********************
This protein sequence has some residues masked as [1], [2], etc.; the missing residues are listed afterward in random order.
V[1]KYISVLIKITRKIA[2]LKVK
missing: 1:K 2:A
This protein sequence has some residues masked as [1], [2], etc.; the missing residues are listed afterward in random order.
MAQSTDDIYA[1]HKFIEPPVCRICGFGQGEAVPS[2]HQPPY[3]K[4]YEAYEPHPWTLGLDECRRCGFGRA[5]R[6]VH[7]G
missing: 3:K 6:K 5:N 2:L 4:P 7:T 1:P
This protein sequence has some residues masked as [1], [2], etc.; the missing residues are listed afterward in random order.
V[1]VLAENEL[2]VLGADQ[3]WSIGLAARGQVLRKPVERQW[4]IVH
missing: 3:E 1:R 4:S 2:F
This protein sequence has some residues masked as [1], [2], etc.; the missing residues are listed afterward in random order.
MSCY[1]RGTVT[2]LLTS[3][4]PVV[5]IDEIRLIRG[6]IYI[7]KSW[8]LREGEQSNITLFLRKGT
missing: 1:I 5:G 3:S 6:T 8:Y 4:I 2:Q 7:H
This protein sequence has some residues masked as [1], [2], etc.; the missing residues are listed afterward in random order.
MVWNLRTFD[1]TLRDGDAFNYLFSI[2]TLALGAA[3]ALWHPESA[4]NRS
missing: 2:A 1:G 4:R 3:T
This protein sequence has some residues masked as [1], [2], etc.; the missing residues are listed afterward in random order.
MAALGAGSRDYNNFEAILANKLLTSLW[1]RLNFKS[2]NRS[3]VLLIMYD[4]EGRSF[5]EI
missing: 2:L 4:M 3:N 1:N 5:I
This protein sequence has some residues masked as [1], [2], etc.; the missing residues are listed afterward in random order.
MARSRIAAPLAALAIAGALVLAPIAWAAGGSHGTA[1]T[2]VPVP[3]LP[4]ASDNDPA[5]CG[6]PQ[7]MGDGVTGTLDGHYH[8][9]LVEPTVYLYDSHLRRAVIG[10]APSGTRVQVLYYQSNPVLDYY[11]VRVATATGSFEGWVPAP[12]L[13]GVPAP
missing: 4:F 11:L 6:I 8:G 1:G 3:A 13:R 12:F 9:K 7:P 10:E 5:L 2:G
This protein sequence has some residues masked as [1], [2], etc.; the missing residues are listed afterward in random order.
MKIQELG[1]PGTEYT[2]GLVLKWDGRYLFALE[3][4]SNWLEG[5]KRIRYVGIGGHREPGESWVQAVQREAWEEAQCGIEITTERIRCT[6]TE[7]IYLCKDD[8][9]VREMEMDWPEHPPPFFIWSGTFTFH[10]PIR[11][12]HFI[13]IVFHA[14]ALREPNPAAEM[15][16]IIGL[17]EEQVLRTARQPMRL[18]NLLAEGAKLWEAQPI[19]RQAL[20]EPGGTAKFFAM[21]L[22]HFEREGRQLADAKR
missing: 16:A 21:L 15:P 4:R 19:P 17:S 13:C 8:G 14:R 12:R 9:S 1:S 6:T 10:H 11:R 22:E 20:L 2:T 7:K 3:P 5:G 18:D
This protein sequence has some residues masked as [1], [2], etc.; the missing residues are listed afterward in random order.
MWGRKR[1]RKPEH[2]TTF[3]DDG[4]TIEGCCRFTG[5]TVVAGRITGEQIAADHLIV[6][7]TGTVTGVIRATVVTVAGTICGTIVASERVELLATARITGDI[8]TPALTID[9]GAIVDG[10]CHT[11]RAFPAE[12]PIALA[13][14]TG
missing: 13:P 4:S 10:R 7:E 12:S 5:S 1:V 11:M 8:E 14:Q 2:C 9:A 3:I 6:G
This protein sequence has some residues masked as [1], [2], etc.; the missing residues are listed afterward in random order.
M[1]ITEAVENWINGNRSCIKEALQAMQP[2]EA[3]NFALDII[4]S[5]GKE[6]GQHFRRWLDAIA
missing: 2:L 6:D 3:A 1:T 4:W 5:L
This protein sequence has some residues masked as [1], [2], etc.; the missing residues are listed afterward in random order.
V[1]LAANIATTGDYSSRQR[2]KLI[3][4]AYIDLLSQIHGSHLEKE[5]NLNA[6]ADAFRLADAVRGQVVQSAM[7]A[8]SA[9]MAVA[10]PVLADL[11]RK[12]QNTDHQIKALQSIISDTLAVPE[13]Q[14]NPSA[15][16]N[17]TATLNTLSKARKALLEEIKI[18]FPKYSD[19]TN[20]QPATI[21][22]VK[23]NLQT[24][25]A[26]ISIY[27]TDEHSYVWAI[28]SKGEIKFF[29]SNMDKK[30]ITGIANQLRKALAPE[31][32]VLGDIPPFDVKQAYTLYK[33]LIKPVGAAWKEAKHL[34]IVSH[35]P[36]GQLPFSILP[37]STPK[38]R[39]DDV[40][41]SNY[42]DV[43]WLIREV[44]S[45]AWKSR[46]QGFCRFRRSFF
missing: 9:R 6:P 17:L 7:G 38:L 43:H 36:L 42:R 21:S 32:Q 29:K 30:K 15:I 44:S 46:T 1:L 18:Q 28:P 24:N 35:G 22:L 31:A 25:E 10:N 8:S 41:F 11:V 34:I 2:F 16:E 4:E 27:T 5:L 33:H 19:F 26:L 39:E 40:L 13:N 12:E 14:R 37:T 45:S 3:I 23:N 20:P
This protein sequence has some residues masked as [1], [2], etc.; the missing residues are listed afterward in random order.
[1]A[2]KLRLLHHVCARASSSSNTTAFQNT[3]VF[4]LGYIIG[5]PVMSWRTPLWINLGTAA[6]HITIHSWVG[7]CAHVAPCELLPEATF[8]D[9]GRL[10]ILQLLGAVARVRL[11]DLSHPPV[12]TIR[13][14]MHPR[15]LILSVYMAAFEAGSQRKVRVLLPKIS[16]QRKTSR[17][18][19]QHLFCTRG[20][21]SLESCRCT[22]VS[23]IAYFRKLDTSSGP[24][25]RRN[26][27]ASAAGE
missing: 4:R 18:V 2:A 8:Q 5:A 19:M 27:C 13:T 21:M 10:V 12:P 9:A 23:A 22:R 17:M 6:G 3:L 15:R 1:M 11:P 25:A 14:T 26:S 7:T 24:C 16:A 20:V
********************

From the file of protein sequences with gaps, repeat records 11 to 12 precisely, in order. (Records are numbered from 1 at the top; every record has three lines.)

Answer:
This protein sequence has some residues masked as [1], [2], etc.; the missing residues are listed afterward in random order.
V[1]LAANIATTGDYSSRQR[2]KLI[3][4]AYIDLLSQIHGSHLEKE[5]NLNA[6]ADAFRLADAVRGQVVQSAM[7]A[8]SA[9]MAVA[10]PVLADL[11]RK[12]QNTDHQIKALQSIISDTLAVPE[13]Q[14]NPSA[15][16]N[17]TATLNTLSKARKALLEEIKI[18]FPKYSD[19]TN[20]QPATI[21][22]VK[23]NLQT[24][25]A[26]ISIY[27]TDEHSYVWAI[28]SKGEIKFF[29]SNMDKK[30]ITGIANQLRKALAPE[31][32]VLGDIPPFDVKQAYTLYK[33]LIKPVGAAWKEAKHL[34]IVSH[35]P[36]GQLPFSILP[37]STPK[38]R[39]DDV[40][41]SNY[42]DV[43]WLIREV[44]S[45]AWKSR[46]QGFCRFRRSFF
missing: 9:R 6:P 17:L 7:G 38:L 43:H 36:L 42:R 21:S 32:Q 29:K 30:K 15:I 44:S 46:T 1:L 18:Q 28:P 24:N 35:G 22:L 31:A 25:E 10:N 8:S 41:F 11:V 34:I 2:F 16:E 4:E 27:T 5:L 33:H 19:F 26:L 39:E 40:L 13:N 12:E 14:R 37:T 45:S 3:I 23:N 20:P
This protein sequence has some residues masked as [1], [2], etc.; the missing residues are listed afterward in random order.
[1]A[2]KLRLLHHVCARASSSSNTTAFQNT[3]VF[4]LGYIIG[5]PVMSWRTPLWINLGTAA[6]HITIHSWVG[7]CAHVAPCELLPEATF[8]D[9]GRL[10]ILQLLGAVARVRL[11]DLSHPPV[12]TIR[13][14]MHPR[15]LILSVYMAAFEAGSQRKVRVLLPKIS[16]QRKTSR[17][18][19]QHLFCTRG[20][21]SLESCRCT[22]VS[23]IAYFRKLDTSSGP[24][25]RRN[26][27]ASAAGE
missing: 4:R 18:V 2:A 8:Q 5:A 19:M 27:C 13:T 21:M 10:V 12:P 9:A 23:A 22:R 17:M 6:G 3:L 15:R 1:M 11:P 25:A 14:T 26:S 7:T 24:C 16:A 20:V